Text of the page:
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Creators/Authors contains: "Mueller, R."

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  1. Synopsis

    Genome size varies ∼100,000-fold across eukaryotes and has long been hypothesized to be influenced by metamorphosis in animals. Transposable element accumulation has been identified as a major driver of increase, but the nature of constraints limiting the size of genomes has remained unclear, even as traits such as cell size and rate of development co-vary strongly with genome size. Salamanders, which possess diverse metamorphic and non-metamorphic life histories, join the lungfish in having the largest vertebrate genomes—3 to 40 times that of humans—as well as the largest range of variation in genome size. We tested 13 biologically-inspired hypotheses exploring how the form of metamorphosis imposes varying constraints on genome expansion in a broadly representative phylogeny containing 118 species of salamanders. We show that metamorphosis during which animals undergo the most extensive and synchronous remodeling imposes the most severe constraint against genome expansion, with the severity of constraint decreasing with reduced extent and synchronicity of remodeling. More generally, our work demonstrates the potential for broader interpretation of phylogenetic comparative analysis in exploring the balance of multiple evolutionary pressures shaping phenotypic evolution.

  2. We develop an effective computer model to simulate sensing environments that consist of natural trees. The simulated environments are random and contain full geometry of the tree foliage. While this simulated model can be used as a general platform for studying the sensing mechanism of different flying species, our ultimate goal is to build bat-inspired Quad-rotor UAVs—UAVs that can recreate bat’s flying behavior (e.g., obstacle avoidance, path planning) in dense vegetation. To this end, we also introduce an foliage echo simulator that can produce simulated echoes by mimicking bat’s biosonar. In our current model, a few realistic model choices or assumptions are made. First, in order to create natural looking trees, the branching structures of trees are modeled by L-systems, whereas the detailed geometry of branches, subbranches and leaves is created by randomizing a reference tree in a CAD object file. Additionally, the foliage echo simulator is simplified so that no shading effect is considered. We demonstrate our developed model by simulating real-world scenarios with multiple trees and compute the corresponding impulse responses along a Quad-rotor trajectory.
  3. Free, publicly-accessible full text available December 1, 2023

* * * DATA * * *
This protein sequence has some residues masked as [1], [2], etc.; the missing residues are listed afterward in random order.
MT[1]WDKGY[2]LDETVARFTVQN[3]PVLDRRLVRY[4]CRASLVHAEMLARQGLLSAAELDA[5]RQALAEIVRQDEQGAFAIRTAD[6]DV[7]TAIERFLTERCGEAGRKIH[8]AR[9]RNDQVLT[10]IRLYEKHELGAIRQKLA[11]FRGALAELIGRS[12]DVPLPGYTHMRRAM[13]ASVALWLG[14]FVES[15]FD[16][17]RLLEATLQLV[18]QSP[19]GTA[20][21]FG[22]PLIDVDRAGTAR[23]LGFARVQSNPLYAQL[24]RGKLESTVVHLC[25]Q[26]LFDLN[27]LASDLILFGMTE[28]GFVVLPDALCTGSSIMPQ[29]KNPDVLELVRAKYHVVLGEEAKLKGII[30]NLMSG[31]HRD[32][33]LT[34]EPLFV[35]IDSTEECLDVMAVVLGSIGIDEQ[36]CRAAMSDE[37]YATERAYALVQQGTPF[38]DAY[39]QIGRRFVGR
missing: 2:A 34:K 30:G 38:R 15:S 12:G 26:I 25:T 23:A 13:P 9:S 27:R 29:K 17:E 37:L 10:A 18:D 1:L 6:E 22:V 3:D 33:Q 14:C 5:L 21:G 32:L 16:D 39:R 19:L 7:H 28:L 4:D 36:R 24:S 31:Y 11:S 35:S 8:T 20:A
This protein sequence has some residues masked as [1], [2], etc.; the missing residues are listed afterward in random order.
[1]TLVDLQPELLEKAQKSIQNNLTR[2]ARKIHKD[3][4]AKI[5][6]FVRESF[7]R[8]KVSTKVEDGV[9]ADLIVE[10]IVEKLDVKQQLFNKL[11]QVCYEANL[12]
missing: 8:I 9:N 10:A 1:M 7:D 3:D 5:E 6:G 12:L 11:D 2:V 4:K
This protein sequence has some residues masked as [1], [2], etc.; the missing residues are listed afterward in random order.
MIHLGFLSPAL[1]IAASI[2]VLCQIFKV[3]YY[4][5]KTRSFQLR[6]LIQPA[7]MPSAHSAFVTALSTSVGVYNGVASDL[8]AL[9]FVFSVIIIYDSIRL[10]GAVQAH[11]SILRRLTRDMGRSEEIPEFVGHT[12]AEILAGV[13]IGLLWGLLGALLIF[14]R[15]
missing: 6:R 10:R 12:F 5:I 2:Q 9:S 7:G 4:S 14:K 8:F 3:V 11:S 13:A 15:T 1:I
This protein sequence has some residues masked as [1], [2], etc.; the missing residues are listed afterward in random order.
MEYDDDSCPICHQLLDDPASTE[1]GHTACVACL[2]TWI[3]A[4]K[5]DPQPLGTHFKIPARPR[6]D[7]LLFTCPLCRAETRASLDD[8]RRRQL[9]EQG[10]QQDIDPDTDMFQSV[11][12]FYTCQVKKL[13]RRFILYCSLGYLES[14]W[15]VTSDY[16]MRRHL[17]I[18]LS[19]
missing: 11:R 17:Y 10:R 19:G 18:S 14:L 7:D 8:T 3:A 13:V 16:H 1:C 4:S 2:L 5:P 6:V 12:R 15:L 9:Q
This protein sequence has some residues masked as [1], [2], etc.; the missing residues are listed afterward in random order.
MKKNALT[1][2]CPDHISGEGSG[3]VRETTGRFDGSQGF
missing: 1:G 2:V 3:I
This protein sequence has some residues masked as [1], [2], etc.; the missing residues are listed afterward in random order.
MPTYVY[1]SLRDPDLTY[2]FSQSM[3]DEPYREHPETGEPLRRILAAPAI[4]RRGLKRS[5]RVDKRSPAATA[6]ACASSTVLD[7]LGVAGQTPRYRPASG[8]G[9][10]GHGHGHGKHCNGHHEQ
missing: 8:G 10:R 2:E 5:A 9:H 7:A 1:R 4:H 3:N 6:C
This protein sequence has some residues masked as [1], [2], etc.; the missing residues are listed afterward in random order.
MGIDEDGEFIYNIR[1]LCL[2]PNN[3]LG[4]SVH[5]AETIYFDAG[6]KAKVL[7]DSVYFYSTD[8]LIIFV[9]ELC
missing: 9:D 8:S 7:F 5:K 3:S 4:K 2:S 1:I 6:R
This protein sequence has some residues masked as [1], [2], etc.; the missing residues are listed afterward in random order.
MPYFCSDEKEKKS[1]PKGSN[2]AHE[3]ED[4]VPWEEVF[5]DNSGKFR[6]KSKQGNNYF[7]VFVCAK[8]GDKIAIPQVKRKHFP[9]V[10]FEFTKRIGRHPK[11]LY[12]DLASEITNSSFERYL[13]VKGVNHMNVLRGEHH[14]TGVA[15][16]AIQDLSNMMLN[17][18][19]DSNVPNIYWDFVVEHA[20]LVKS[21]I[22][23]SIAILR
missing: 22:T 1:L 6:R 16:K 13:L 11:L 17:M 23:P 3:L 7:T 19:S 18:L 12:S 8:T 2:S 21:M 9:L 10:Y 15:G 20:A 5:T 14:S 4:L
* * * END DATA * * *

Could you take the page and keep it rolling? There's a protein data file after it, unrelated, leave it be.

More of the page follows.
4. Abstract The ATLAS experiment at the Large Hadron Collider has a broad physics programme ranging from precision measurements to direct searches for new particles and new interactions, requiring ever larger and ever more accurate datasets of simulated Monte Carlo events. Detector simulation with Geant4 is accurate but requires significant CPU resources. Over the past decade, ATLAS has developed and utilized tools that replace the most CPU-intensive component of the simulation—the calorimeter shower simulation—with faster simulation methods. Here, AtlFast3, the next generation of high-accuracy fast simulation in ATLAS, is introduced. AtlFast3 combines parameterized approaches with machine-learning techniques and is deployed to meet current and future computing challenges, and simulation needs of the ATLAS experiment. With highly accurate performance and significantly improved modelling of substructure within jets, AtlFast3 can simulate large numbers of events for a wide range of physics processes.
    Free, publicly-accessible full text available December 1, 2023
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  6. Free, publicly-accessible full text available September 1, 2023
  7. A bstract A search is presented for a heavy W′ boson resonance decaying to a B or T vector-like quark and a t or a b quark, respectively. The analysis is performed using proton-proton collisions collected with the CMS detector at the LHC. The data correspond to an integrated luminosity of 138 fb − 1 at a center-of-mass energy of 13 TeV. Both decay channels result in a signature with a t quark, a Higgs or Z boson, and a b quark, each produced with a significant Lorentz boost. The all-hadronic decays of the Higgs or Z boson and of the t quark are selected using jet substructure techniques to reduce standard model backgrounds, resulting in a distinct three-jet W′ boson decay signature. No significant deviation in data with respect to the standard model background prediction is observed. Upper limits are set at 95% confidence level on the product of the W′ boson cross section and the final state branching fraction. A W′ boson with a mass below 3.1 TeV is excluded, given the benchmark model assumption of democratic branching fractions. In addition, limits are set based on generalizations of these assumptions. These are the most sensitive limits to datemore »for this final state.« less
    Free, publicly-accessible full text available September 1, 2023
  8. Free, publicly-accessible full text available August 1, 2023
  9. Free, publicly-accessible full text available August 1, 2023